Child type 1 prevention trial to start

By Editor
6th September 2016
Case studies, Latest news Northern England Paediatrics Research

Children in Lanarkshire are being invited to take part in a major new study aimed at preventing type 1 diabetes.

NHS Lanarkshire’s research and development team is looking for young people aged five to 16, who have a brother, sister or parent with type 1 diabetes, to join the research.

Type 1 is the form of diabetes that usually develops before the age of 40, commonly in childhood.

The new study, called adAPT (autoimmune diabetes Accelerator Prevention Trial), is being spearheaded in Scotland by Dundee University and NHS Tayside.

‘Exciting study’

NHS Lanarkshire is supporting adAPT by joining up with Scotland’s other health boards to contact families affected by the condition to offer them the chance to participate.

NHS Lanarkshire consultant paediatrician Dr Kerstin Bumke said: “We’re delighted to be supporting this exciting study looking at the prevention of type 1 diabetes in children.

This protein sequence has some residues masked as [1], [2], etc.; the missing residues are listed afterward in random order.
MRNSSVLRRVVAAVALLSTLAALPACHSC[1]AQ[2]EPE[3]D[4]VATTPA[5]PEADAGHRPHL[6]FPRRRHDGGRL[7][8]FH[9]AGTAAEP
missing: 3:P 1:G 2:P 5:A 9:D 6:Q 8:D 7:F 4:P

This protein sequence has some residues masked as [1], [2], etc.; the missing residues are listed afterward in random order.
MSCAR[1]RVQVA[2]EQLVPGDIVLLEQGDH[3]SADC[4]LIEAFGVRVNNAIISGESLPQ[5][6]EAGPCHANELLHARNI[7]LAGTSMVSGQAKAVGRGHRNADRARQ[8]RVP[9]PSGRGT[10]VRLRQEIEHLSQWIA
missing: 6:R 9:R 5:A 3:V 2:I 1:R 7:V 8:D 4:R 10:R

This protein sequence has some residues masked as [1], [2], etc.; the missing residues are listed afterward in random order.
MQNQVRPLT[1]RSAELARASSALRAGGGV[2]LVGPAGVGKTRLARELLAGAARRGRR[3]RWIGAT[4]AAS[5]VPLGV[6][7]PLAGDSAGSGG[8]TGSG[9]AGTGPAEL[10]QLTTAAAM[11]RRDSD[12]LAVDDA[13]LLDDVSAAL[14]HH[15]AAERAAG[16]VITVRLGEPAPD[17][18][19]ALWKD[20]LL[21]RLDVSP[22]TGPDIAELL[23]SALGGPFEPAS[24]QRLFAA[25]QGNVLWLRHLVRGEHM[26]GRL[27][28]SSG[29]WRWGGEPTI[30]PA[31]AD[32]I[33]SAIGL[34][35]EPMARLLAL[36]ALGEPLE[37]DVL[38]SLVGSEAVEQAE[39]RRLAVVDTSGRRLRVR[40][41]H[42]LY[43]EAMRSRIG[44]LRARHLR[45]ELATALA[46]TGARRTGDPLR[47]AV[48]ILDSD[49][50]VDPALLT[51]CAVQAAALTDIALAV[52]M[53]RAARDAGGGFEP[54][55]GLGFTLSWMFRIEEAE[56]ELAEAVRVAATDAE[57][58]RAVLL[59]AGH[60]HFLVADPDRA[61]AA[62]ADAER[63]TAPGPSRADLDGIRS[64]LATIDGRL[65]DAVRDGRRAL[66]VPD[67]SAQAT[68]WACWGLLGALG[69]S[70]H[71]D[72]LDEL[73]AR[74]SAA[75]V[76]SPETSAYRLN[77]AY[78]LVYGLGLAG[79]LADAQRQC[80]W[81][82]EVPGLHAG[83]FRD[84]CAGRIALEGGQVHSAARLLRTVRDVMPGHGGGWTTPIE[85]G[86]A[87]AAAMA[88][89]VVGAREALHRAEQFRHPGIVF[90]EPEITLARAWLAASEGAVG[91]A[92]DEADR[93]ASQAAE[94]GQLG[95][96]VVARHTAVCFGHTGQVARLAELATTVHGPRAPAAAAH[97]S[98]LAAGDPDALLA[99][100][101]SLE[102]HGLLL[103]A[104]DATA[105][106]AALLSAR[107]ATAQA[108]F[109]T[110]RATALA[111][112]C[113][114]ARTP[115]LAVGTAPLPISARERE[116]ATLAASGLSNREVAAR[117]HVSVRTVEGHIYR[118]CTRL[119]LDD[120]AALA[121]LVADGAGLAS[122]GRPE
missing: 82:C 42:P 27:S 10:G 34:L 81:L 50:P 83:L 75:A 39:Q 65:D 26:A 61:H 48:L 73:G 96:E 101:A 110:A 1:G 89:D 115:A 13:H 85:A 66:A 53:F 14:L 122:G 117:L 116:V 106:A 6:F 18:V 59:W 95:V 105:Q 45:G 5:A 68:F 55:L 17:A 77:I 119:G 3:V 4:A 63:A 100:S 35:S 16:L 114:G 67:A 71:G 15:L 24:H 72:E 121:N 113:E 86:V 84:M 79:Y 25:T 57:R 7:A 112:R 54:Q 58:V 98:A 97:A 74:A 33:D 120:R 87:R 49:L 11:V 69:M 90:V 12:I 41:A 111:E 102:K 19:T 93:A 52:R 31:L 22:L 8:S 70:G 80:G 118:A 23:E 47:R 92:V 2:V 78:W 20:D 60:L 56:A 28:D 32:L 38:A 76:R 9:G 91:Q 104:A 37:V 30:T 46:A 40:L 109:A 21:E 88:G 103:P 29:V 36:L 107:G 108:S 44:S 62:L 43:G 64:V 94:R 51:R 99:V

“Children who agree to take part will have a blood test at a local GP practice or hospital to find out whether they have a high risk of developing the disease. If they do, they’ll be invited to take part in the trial.

“They’ll be offered a drug called Metformin to see what impact it has. Metformin is already used to treat diabetes, but it is not clear if it might prevent it from developing in the first place.

“There is currently no way of preventing childhood diabetes and no cure, meaning type 1 diabetes patients face sticking to a strict diet and having multiple daily injections of insulin for life.

“During the trial, each child will receive Metformin or a placebo, initially for four months, and will be tested three times to assess how their metabolism and immune system respond.

“If successful, this large-scale trial could have great benefits – helping to explain why type 1 diabetes has risen five-fold in the last 40 years and providing a means of preventing it.”

The research is launching in Scotland because the country has the third-highest rate of type 1 diabetes in the world, along with a group of diabetes doctors who work well together and very good records to identify affected families.

NHS Lanarkshire lead clinical trials nurse Berni Welsh said: “Any family in Lanarkshire who would like to participate in the research can contact us on 01236 713432.”

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